So my favorite trend is the fight to eliminate toxicity. It is a hard fight and ongoing, but things improved this year. Let’s hope it continues.

Reader
Thomas Zervogiannis

Even though it was equally a trend in the past two years, I voted for “Sandboxes and sandbox gameplay”. I am really grateful that BDO and E:D brought sandbox and sandbox-like elements to the forefront with substantial success, and I congratulate their developers for that, regardless of criticizing the games for their flaws – a lot, mostly out of interest in them and in an effort to try and be constructive and rational.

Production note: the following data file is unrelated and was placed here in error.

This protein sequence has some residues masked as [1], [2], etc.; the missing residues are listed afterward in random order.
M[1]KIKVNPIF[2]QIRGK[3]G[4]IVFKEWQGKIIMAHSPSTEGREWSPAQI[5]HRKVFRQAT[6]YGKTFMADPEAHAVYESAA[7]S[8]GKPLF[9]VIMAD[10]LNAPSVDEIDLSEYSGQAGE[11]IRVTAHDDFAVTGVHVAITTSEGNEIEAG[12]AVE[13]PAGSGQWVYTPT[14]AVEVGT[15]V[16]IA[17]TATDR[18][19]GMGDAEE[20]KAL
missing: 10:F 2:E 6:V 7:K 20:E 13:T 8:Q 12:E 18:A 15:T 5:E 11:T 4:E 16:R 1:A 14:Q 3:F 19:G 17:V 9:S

Finally game studios try something different from what essentially was a re-skin of the same game. Compare for example how differently a themepark plays from another and how different EVE or Albion plays from BDO and E:D. The genre really needs this variety, and it is good to see so many different concepts in the development pipeline.

Reader
Kickstarter Donor
Mailvaltar

This.

While it didn’t quite hook me when I first tried it shortly after release, I revisited BDO last week because I just craved a different, more freeform playstyle. I’m enjoying it very much right now, it just took a while getting used to. It’s a pretty complex game, and for me that’s a good thing.

Also still playing EVE. After many years I finally found a way to play it casually and still have fun with PvP regularly.

Reader
Thomas Zervogiannis

Awesome Zac Mcracken avatar btw. That took me yeeears back! :D
I am really missing those amazing Lucas adventure games.

Reader
Koshelkin